Quotations about   guardian

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[A man who] counts the pain of the state as his own glory; as if, indeed, your consulate were not the reason for that conspiracy and through which the republic was torn apart when it possessed you as its protector.”

[… qui civitatis incommodum in gloriam suam ponit. Quasi vero non illius coniurationis causa fuerit consulatus tuus et idcirco res publica disiecta eo tempore quo te custodem habebat.]

Sallust (c. 86-35 BC) Roman historian and politician [Gaius Sallustius Crispus]
Invectiva in Ciceronem [Invective Against Cicero], sec. 3 [tr. @setentiq (2020)] (Spurious)
    (Source)

In reference to the Catiline conspiracy. Most scholars believe this was not Sallust's work, but that of a 1st Century rhetorician, likely the one who penned the provoking Invective against Sallust, ostensibly by Cicero.

Alt. trans.:
  • "[He] who caused the state injury to augment his own glory. As though your consulship were not the cause of that conspiracy! That is the reason the state was torn apart at that time with you as its guardian." [tr. Novokhatko (2009)]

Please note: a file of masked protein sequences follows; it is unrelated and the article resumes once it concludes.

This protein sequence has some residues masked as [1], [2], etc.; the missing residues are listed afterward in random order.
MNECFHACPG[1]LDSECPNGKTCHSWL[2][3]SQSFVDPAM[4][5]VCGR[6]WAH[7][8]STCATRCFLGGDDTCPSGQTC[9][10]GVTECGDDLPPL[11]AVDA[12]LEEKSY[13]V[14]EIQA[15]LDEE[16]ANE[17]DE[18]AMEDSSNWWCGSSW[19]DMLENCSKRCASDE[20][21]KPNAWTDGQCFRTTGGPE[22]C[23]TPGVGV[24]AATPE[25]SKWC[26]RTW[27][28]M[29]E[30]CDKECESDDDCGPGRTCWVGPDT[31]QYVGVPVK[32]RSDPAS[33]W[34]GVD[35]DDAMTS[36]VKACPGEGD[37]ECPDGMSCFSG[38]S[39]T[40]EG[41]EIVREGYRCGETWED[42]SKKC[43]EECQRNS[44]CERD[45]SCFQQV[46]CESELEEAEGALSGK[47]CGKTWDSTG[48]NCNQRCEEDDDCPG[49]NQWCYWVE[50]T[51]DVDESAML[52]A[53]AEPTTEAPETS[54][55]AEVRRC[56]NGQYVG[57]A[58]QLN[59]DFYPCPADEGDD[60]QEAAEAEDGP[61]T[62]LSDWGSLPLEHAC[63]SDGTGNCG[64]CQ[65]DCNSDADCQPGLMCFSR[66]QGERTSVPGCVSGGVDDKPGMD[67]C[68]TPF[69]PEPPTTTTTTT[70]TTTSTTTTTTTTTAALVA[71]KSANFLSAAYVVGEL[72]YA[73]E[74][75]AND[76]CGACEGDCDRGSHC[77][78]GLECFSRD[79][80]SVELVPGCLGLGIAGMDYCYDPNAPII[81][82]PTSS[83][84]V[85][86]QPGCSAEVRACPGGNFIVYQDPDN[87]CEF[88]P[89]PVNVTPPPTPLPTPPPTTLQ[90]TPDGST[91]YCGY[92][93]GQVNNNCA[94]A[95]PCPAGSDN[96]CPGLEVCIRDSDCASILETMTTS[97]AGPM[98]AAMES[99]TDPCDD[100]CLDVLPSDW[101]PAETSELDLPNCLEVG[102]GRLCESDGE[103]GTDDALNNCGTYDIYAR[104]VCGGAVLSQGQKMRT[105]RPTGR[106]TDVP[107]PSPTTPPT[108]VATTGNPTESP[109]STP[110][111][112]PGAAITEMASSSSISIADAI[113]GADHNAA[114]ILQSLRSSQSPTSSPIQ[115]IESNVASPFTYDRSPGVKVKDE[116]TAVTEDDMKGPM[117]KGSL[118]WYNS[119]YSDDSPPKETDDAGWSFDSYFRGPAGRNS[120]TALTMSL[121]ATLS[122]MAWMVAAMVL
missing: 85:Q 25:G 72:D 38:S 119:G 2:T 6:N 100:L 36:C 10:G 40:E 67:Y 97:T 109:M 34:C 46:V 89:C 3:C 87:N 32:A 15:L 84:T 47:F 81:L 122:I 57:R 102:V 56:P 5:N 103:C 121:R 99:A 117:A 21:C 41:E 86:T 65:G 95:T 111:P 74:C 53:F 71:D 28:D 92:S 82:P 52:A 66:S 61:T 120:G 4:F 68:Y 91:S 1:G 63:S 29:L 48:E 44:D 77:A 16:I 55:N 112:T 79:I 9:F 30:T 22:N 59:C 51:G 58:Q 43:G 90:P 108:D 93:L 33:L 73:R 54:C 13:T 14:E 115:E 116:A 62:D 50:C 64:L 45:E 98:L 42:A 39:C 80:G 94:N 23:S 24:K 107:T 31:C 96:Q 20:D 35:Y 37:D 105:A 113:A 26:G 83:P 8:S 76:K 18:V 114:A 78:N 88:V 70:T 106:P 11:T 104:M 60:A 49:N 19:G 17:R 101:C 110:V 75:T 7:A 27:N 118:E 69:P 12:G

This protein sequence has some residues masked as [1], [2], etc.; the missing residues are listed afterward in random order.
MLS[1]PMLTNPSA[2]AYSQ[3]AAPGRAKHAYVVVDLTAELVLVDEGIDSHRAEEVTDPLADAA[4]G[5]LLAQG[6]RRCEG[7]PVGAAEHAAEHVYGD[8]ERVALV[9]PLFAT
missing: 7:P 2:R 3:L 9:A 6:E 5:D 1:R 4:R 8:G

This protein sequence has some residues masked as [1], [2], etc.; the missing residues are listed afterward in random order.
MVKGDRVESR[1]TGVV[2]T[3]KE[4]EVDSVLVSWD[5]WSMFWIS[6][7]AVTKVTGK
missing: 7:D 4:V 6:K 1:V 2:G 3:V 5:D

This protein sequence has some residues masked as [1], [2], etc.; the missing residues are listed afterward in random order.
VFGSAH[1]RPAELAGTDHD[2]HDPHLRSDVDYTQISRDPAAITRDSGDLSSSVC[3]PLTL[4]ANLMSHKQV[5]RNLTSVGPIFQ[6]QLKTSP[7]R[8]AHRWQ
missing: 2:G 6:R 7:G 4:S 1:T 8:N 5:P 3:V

• "[A] man who makes disaster to his country the means of his own glorification, was sent as a protector to this city and its citizens, and not as its executioner. As if, forsooth, your consulship was not the cause of that conspiracy, and as if the reason why the commonwealth was not rent asunder at that time was because it had you for a protector." [tr. Loeb ed. (1921), sec. 2]
Added on 14-Oct-20 | Last updated 14-Oct-20
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Senator Smoot is an institute
Not to be bribed with pelf;
He guards our homes from erotic tomes
By reading them all himself.

Ogden Nash (1902-1971) American poet
“Invocation,” New Yorker (Jan 1930)
    (Source)

Nash's poem was about US Senator Reed Smoot (R-Utah) (1862-1941), who had announced an effort in his tariff bill to ban the importation of pornography, leading to headlines of "Smoot Smites Smut." The bill went on to become the Smoot-Hawley Tariff, passed in June 1930.
Added on 18-Sep-20 | Last updated 18-Sep-20
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